Salvador Dalí was a surrealist painter and printmaker known for exploring subconscious imagery. Along with Picasso and Matisse, he is regarded as one of the most influential painters of the twentieth century.
Born in the small town of Figueras in the Catalunya region of north-eastern Spain, the landscape around his hometown significantly influenced his life and work, and his first work at the age of six was a landscape depicting Figueras. At age 15, he began contributing to Stadium, a critical magazine run by the Ferguson public secondary school, where he wrote regular articles on art, discussing his favourite painters such as Michelangelo, Da Vinci, Durer, Greco, Goya and Velasquez.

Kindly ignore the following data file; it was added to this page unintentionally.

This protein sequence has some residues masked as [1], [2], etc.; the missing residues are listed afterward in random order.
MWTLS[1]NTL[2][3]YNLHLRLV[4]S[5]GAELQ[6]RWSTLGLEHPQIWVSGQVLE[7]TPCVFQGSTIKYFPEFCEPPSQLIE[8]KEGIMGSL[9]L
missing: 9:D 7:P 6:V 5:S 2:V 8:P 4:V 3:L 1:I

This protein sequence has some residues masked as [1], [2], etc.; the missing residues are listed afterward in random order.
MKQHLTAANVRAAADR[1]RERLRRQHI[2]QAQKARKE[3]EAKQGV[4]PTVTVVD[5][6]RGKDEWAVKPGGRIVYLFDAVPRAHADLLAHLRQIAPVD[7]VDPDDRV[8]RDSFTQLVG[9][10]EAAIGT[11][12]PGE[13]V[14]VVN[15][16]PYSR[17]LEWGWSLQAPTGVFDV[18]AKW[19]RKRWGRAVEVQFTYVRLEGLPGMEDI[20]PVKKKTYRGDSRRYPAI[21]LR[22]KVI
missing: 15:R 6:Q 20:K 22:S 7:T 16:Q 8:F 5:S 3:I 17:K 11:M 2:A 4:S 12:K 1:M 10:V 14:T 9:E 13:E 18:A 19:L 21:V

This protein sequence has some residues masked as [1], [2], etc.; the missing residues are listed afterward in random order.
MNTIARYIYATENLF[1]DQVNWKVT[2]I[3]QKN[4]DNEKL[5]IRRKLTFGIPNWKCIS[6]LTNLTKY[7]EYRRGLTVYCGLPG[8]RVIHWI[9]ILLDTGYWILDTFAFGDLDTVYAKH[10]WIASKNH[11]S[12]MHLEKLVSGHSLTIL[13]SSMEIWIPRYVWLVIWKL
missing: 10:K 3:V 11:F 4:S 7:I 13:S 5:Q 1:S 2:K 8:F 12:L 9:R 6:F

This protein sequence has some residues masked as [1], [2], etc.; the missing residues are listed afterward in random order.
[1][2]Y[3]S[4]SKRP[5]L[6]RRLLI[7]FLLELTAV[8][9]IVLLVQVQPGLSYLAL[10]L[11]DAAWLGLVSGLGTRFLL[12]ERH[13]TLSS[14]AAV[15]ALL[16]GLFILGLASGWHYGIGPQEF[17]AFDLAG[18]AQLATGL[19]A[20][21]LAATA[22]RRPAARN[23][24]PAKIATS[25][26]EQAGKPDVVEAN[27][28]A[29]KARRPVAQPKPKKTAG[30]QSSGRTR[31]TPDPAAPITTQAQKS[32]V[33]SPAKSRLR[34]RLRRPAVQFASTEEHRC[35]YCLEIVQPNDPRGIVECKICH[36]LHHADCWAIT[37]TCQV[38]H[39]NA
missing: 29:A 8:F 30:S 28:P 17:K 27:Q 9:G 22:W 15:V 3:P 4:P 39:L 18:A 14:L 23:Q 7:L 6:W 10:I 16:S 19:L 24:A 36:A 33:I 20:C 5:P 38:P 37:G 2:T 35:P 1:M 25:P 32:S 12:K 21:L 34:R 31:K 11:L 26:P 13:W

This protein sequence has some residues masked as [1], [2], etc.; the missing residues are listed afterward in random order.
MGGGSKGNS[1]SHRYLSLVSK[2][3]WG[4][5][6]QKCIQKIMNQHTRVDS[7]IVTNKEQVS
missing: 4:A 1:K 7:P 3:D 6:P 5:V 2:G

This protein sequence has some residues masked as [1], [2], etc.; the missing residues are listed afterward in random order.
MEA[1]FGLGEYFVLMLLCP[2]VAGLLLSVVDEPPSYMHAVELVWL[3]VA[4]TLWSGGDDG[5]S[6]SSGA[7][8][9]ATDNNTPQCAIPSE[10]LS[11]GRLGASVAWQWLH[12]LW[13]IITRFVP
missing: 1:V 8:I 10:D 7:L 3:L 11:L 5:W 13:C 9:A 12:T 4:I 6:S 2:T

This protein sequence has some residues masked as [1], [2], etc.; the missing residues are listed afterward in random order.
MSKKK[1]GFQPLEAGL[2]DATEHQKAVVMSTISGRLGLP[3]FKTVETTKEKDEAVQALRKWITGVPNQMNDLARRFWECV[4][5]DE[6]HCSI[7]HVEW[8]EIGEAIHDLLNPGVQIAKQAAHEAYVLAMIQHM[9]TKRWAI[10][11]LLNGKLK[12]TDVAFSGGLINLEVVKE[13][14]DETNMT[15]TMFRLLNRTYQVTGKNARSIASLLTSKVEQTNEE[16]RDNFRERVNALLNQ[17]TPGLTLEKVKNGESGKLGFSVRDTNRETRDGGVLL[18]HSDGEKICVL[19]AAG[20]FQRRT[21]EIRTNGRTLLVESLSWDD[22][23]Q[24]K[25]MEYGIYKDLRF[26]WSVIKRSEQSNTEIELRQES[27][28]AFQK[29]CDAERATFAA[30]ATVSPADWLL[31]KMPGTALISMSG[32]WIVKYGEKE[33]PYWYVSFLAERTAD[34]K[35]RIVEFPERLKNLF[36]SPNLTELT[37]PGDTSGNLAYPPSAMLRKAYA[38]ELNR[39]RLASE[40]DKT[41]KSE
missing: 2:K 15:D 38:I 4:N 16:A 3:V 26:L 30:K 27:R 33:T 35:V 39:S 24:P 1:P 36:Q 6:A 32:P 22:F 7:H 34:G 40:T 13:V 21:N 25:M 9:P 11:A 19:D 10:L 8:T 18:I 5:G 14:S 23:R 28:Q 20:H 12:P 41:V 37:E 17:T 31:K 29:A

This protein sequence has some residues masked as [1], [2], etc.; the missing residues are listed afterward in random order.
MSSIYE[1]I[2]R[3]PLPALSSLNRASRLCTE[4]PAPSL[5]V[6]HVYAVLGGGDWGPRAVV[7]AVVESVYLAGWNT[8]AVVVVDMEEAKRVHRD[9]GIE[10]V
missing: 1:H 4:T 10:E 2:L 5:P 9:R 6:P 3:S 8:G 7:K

In addition to his best-known paintings, Dalí also experimented with sculpture, prints and fashion design and is perhaps best known for his films with Luis Buñuel and Alfred Hitchcock.